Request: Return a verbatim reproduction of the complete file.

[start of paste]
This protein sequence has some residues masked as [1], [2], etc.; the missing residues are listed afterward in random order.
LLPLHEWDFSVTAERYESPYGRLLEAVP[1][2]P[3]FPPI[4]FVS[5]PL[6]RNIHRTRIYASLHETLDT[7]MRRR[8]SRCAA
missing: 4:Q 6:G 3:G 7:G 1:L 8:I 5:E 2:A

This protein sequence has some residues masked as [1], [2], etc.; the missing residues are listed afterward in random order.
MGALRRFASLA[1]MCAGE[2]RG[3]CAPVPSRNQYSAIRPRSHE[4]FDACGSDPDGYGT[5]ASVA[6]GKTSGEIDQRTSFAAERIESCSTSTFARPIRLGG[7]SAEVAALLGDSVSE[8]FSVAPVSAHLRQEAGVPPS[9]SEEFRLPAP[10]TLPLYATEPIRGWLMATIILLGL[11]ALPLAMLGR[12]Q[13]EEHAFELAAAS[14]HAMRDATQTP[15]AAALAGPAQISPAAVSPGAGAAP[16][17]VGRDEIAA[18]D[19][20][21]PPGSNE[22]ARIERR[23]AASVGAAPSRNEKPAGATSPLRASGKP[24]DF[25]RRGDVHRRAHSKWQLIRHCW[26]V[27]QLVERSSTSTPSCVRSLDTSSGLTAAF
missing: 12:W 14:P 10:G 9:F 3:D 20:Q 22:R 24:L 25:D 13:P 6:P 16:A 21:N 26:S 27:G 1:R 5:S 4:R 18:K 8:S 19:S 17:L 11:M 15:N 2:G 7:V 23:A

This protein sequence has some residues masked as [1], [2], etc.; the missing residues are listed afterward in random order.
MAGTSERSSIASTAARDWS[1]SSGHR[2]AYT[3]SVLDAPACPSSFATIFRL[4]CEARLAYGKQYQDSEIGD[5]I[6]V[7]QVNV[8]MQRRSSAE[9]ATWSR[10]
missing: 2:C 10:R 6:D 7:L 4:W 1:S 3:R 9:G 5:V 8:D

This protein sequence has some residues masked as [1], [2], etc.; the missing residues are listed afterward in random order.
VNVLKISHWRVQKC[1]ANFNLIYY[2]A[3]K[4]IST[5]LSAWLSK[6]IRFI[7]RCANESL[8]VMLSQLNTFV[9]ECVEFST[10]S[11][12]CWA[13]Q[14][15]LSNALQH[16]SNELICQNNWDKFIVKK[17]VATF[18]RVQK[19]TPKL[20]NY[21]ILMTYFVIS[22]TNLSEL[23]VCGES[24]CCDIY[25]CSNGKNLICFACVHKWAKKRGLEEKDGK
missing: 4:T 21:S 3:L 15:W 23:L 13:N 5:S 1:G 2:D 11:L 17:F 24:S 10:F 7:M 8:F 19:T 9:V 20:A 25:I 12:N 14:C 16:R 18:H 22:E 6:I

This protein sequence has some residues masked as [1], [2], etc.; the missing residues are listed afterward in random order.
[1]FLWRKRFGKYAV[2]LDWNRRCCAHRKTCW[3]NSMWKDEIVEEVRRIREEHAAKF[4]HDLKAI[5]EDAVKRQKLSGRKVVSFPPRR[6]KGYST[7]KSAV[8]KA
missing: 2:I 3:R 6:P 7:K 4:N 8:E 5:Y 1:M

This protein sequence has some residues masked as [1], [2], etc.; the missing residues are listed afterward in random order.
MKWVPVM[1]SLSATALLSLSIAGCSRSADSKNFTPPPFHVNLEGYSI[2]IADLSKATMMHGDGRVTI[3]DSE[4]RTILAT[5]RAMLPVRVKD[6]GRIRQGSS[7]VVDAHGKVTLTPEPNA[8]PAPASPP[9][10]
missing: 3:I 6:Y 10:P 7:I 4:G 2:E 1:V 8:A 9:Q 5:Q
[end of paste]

This protein sequence has some residues masked as [1], [2], etc.; the missing residues are listed afterward in random order.
LLPLHEWDFSVTAERYESPYGRLLEAVP[1][2]P[3]FPPI[4]FVS[5]PL[6]RNIHRTRIYASLHETLDT[7]MRRR[8]SRCAA
missing: 4:Q 6:G 3:G 7:G 1:L 8:I 5:E 2:A

This protein sequence has some residues masked as [1], [2], etc.; the missing residues are listed afterward in random order.
MGALRRFASLA[1]MCAGE[2]RG[3]CAPVPSRNQYSAIRPRSHE[4]FDACGSDPDGYGT[5]ASVA[6]GKTSGEIDQRTSFAAERIESCSTSTFARPIRLGG[7]SAEVAALLGDSVSE[8]FSVAPVSAHLRQEAGVPPS[9]SEEFRLPAP[10]TLPLYATEPIRGWLMATIILLGL[11]ALPLAMLGR[12]Q[13]EEHAFELAAAS[14]HAMRDATQTP[15]AAALAGPAQISPAAVSPGAGAAP[16][17]VGRDEIAA[18]D[19][20][21]PPGSNE[22]ARIERR[23]AASVGAAPSRNEKPAGATSPLRASGKP[24]DF[25]RRGDVHRRAHSKWQLIRHCW[26]V[27]QLVERSSTSTPSCVRSLDTSSGLTAAF
missing: 12:W 14:P 10:G 9:F 3:D 20:Q 22:R 24:L 25:D 13:P 6:P 16:A 21:N 26:S 27:G 1:R 5:S 4:R 18:K 8:S 19:S 17:L 11:M 15:N 2:G 7:V 23:A

This protein sequence has some residues masked as [1], [2], etc.; the missing residues are listed afterward in random order.
MAGTSERSSIASTAARDWS[1]SSGHR[2]AYT[3]SVLDAPACPSSFATIFRL[4]CEARLAYGKQYQDSEIGD[5]I[6]V[7]QVNV[8]MQRRSSAE[9]ATWSR[10]
missing: 2:C 10:R 6:D 7:L 4:W 1:S 3:R 9:G 5:V 8:D

This protein sequence has some residues masked as [1], [2], etc.; the missing residues are listed afterward in random order.
VNVLKISHWRVQKC[1]ANFNLIYY[2]A[3]K[4]IST[5]LSAWLSK[6]IRFI[7]RCANESL[8]VMLSQLNTFV[9]ECVEFST[10]S[11][12]CWA[13]Q[14][15]LSNALQH[16]SNELICQNNWDKFIVKK[17]VATF[18]RVQK[19]TPKL[20]NY[21]ILMTYFVIS[22]TNLSEL[23]VCGES[24]CCDIY[25]CSNGKNLICFACVHKWAKKRGLEEKDGK
missing: 4:T 21:S 3:L 15:W 23:L 13:N 5:S 1:G 2:D 11:L 17:F 24:S 10:F 7:M 8:F 19:T 9:V 20:A 25:I 12:N 14:C 16:R 18:H 22:E 6:I

This protein sequence has some residues masked as [1], [2], etc.; the missing residues are listed afterward in random order.
[1]FLWRKRFGKYAV[2]LDWNRRCCAHRKTCW[3]NSMWKDEIVEEVRRIREEHAAKF[4]HDLKAI[5]EDAVKRQKLSGRKVVSFPPRR[6]KGYST[7]KSAV[8]KA
missing: 2:I 3:R 6:P 7:K 4:N 8:E 5:Y 1:M

This protein sequence has some residues masked as [1], [2], etc.; the missing residues are listed afterward in random order.
MKWVPVM[1]SLSATALLSLSIAGCSRSADSKNFTPPPFHVNLEGYSI[2]IADLSKATMMHGDGRVTI[3]DSE[4]RTILAT[5]RAMLPVRVKD[6]GRIRQGSS[7]VVDAHGKVTLTPEPNA[8]PAPASPP[9][10]
missing: 3:I 6:Y 10:P 7:I 4:G 2:E 1:V 8:A 9:Q 5:Q